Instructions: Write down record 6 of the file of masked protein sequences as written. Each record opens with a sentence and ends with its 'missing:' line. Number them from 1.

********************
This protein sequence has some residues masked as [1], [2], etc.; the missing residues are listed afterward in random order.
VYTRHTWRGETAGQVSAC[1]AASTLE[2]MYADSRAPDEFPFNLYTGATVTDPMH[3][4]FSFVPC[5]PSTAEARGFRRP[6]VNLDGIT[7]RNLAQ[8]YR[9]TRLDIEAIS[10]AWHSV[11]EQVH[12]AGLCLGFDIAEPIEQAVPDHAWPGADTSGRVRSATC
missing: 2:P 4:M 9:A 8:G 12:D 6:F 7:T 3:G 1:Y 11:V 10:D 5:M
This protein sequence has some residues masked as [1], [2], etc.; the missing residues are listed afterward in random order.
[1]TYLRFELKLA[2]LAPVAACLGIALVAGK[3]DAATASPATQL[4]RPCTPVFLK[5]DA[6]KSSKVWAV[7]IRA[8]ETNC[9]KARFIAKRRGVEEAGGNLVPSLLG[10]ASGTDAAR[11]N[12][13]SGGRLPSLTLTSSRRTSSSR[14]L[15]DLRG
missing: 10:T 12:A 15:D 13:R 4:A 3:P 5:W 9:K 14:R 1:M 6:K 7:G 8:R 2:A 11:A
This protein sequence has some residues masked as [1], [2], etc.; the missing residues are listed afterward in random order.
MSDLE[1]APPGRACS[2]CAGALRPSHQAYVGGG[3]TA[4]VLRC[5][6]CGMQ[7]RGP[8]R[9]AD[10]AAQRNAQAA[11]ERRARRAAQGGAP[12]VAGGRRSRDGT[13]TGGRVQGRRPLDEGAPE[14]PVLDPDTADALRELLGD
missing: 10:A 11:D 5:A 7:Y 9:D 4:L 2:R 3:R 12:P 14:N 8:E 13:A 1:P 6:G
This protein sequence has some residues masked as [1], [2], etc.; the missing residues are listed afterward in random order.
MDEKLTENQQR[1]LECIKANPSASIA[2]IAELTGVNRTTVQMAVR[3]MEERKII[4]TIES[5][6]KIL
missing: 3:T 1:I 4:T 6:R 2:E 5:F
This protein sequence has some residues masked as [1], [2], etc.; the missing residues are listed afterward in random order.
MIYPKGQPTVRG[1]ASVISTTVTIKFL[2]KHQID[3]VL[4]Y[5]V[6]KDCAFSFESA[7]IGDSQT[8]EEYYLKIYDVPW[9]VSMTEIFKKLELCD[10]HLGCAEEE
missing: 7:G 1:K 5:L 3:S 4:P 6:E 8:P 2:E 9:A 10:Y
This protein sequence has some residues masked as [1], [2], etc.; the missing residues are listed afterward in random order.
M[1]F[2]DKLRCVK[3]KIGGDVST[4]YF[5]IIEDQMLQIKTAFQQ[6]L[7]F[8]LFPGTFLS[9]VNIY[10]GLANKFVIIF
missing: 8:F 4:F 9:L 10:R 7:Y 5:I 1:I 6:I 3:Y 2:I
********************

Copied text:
This protein sequence has some residues masked as [1], [2], etc.; the missing residues are listed afterward in random order.
M[1]F[2]DKLRCVK[3]KIGGDVST[4]YF[5]IIEDQMLQIKTAFQQ[6]L[7]F[8]LFPGTFLS[9]VNIY[10]GLANKFVIIF
missing: 8:F 4:F 9:L 10:R 7:Y 5:I 1:I 6:I 3:Y 2:I